On the sidelines of the 74th annual proceedings of the UN General Assembly, one recurring idea caught my attention: interconnectedness.
CGD Policy Blogs
A Global Burden of Disease Data Plus Model to Inform Domestic Decision-Making: In Search of Super-local Data
Global Burden of Disease (GBD) country rankings can strengthen the case of advocates at global and national levels for prioritising investment towards the major drivers of mortality and morbidity. But as discussed in our earlier blog post, when it comes to informing specific investment cases within these broader priorities, GBD data alone are not enough to allow consideration of trade-offs and of opportunity costs of alternative investment choices addressing the same problem. The next step in using data to trigger action ought to be the generation, in conjunction with domestic stakeholders, of what we call below “super-local data.”
Earlier this month, the first analysis of countries’ progress towards attaining the health-related Sustainable Development Goals (SDGs) was published in the Lancet. The Institute for Health Metrics and Evaluation (IHME) used Global Burden of Disease Data (GBD 2016) to create an index for 37 (out of 50) health-related SDG indicators between 1990–2016, for a total of 188 countries. Based on the pace of change recorded over the past 25 years or so, the researchers then projected the indicators to 2030. The punchline: if past is prologue, the median number of SDG targets attained in 2030 will be five of the 24 defined targets currently measured. Not very inspiring.
In 2016 on the CGD Podcast, we have discussed some of development's biggest questions: How do we pay for development? How do we measure the sustainable development goals (SDGs)? What should we do about refugees and migrants? And is there life yet in the notion of globalism? The links to all the full podcasts featured and the work they reference are below, but in this edition, we bring you highlights of some of those conversations.
CGD founding president Nancy Birdsall has seen a few US presidents come and go in her long career as a leading development economist, but her message to all occupants of the White House has remained fairly steady: Enact smart policies that help developing countries build stable, prosperous economies of their own—and that will help people at home too. This week she joins the CGD Podcast to talk about some of those ideas, and why development should be a priority for the next US president.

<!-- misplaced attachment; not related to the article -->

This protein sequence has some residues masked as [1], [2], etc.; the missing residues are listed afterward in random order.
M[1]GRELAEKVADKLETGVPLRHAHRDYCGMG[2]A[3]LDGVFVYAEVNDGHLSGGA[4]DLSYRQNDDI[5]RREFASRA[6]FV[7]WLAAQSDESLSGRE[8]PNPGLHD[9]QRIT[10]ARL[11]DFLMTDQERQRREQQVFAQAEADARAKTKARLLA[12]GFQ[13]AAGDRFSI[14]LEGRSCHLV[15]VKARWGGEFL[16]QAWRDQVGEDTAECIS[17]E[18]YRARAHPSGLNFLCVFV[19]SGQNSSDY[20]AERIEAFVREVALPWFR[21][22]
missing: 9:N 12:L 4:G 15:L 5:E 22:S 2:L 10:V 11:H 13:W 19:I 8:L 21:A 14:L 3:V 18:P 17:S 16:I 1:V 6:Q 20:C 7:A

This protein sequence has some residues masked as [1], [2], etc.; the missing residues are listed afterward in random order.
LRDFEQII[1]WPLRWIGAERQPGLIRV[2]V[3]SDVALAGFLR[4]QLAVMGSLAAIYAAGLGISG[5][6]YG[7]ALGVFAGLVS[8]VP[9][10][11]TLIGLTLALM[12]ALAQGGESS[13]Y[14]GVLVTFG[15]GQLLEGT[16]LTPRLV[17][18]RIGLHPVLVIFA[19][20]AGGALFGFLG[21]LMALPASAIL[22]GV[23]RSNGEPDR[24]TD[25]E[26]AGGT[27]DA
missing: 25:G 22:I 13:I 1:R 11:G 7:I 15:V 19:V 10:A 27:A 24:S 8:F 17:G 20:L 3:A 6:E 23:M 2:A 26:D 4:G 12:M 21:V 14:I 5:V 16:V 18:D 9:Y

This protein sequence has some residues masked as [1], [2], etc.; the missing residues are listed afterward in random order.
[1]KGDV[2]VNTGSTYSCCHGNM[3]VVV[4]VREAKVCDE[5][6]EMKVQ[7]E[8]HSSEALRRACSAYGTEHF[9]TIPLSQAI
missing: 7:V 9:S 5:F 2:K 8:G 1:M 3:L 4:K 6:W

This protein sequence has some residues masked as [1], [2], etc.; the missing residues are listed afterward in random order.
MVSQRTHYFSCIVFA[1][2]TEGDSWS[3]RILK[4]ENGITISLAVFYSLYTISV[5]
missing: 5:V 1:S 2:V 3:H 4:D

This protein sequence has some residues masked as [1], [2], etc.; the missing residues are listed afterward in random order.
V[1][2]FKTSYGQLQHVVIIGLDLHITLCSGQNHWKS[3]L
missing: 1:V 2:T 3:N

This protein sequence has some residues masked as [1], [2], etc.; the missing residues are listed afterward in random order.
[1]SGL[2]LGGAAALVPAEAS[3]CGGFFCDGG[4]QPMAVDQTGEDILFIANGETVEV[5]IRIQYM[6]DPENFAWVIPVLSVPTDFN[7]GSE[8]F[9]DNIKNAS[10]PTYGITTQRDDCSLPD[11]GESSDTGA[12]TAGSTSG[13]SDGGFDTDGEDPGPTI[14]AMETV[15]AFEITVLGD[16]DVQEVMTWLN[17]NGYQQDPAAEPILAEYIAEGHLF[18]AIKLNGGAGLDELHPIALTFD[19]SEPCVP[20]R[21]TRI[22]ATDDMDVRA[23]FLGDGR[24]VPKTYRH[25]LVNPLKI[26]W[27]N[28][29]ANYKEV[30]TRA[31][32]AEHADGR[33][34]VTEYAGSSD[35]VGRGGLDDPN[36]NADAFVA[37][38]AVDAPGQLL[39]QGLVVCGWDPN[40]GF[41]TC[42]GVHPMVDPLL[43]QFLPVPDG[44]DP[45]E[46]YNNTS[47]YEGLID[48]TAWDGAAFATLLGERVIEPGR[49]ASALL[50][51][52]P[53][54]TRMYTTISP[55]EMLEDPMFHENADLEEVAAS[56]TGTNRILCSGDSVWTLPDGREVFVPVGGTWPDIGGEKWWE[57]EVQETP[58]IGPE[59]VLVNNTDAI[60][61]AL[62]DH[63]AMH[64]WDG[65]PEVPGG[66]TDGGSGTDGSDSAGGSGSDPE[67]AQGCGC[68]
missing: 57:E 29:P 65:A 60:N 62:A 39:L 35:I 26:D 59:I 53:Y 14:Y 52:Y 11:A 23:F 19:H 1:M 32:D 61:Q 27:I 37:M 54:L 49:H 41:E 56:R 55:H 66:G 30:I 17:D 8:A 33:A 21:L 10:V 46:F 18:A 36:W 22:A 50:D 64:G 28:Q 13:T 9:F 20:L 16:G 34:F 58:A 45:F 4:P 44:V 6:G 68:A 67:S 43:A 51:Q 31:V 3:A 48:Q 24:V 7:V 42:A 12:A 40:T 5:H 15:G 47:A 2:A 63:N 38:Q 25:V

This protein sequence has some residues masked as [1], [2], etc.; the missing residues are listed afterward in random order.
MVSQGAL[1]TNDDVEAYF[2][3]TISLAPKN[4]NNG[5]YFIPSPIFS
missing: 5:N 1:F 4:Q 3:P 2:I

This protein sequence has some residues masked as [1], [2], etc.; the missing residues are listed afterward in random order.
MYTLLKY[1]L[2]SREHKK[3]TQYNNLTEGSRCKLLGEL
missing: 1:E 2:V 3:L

While the numbers coming out of side events at Addis were hardly worth the single shake of a string-free pom-pom, and the launch of a Global Partnership for Sustainable Development Data raised a lot of questions, there were some bright spots in the US commitments to that partnership.
In July, countries will gather in Addis Ababa to adopt an agreement on Financing for Development (FFD). A recently issued “Zero Draft” for an Addis Ababa Accord lays out a framework that goes beyond looking at funding sources to reaffirm the goals, principles, challenges, and policies that are required to meet the Sustainable Development Goals (SDGs).
This is one of a series of CGD blogs on improvements to the SDG targets.
Global health plays a less prominent role in the Sustainable Development Goals (SDG) than it did in the Millennium Development Goals (MDG).
Once again the G8 has come up tragically short on climate change and a host of urgent problems affecting poor people in developing countries. The good news is that they are at least discussing the right topics. The first Hokkaido G8 document, on the World Economy spills lots of ink on relations between rich and developing economies, including for example, reaffirmation of support for the Extractive Industries Transparency Initiative.